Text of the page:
After she would walk out of the door to catch her bus, I would fretfully mill around my house for a few anxious minutes, waiting for the coast to be clear. I would then make my way down the well-trodden path to the shop nearest my house to buy beer.

Typically, three 1-liter bottles of the cheapest Korean beer I could find would do the trick for the night.

Though I’ve never been much of a night owl, when you start drinking at around 10:30 p.m., it can end up getting to 2:00 or 3:00 a.m. rather quickly.

Especially if those three 1-liter bottles didn’t turn out to be enough and you head back for more.

Often, those drinking sessions would last late into the night, and I would spend most of the next day in bed.

Of course, staying up all night secretly drinking is troubling enough, but let me open the curtain a little further on the shameful final days.

Often, I was able to steer my way to bed by around 2:00 a.m., only to be awakened at 4:00 or 5:00 a.m., wrecked with hungover angst, anxiety, and shame. This would drive me back to the beer store before the sun had even risen to finish the job.

In Korea, 7-11’s sell alcohol, and they’re open 24 hours a day.

You see, I knew that my fiancé wouldn’t be arriving until 5 p.m., and if I could get myself back to bed by 10 or 11 a.m., I would be almost sobered up again by the time she arrived.

So I’d sit out on my deck in the sun, rain, sleet, and snow, watching schoolchildren march off to class, while I’d be discreetly (or not discreetly) chugging beer, looking down from above.

Let’s face it: when you find yourself waking up at 4 a.m. so you can drink until 10 a.m., only to then pass out until 5 p.m. to finally lie to your girlfriend by claiming that you aren’t drinking anymore, there’s not much further to fall.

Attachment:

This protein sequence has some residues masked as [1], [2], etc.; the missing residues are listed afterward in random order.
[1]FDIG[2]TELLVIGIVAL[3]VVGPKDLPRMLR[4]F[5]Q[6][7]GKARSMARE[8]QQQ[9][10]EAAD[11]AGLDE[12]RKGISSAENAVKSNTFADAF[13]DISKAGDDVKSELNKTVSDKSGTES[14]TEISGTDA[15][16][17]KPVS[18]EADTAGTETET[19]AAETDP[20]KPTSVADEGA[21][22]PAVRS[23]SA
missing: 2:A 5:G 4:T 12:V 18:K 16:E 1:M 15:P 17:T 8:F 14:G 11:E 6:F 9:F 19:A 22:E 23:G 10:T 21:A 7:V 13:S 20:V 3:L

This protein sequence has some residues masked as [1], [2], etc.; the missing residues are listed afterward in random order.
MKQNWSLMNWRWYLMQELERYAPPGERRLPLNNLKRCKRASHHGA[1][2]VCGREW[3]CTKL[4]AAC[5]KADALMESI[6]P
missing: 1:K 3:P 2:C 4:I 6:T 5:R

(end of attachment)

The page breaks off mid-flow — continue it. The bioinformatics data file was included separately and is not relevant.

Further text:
That is why this lands at #7. I don’t always use the term “alcoholic,” but when you’re sitting on a deck at 7:00 in the morning, three sheets to the wind, trying to calm trembling hands and quiet a mind in turmoil with more alcohol, there’s not really another term that fits.

Call it whatever you want, but at this point, I knew I was fucked. The fact that most other people thought I had finally gotten my act together made it all the more shameful.

I say “most” other people because, of course, my fiancé wasn’t a fool. When she would show up at 5:00 p.m. and I’d still be in bed because I was “tired,” she knew I’d been up to something. She probably didn’t suspect it was as bad as it was, but she knew I wasn’t sober.

As I mentioned earlier, I’d also become quite the asshole during this time, and it ramped up when the monster was still consistently being fed and waiting for more.

Even if I could have hidden the secret with my face and actions, I couldn’t keep up with all of the cans and plastic bottles that were accumulating on my deck.

I started hiding them under the cover of my gas grill. I had a shoe closet that was stuffed to the gills with them. I even took to stashing them up on my roof. Every once in a while, my fiancé would decide to clean the house while I was out, and of course they weren’t hard to find.

I had given up on even trying to lie about it to her anymore. I just sheepishly admitted my errors and claimed that I was doing my best. She was the only one who knew that the angel I claimed to be in public was a complete lie.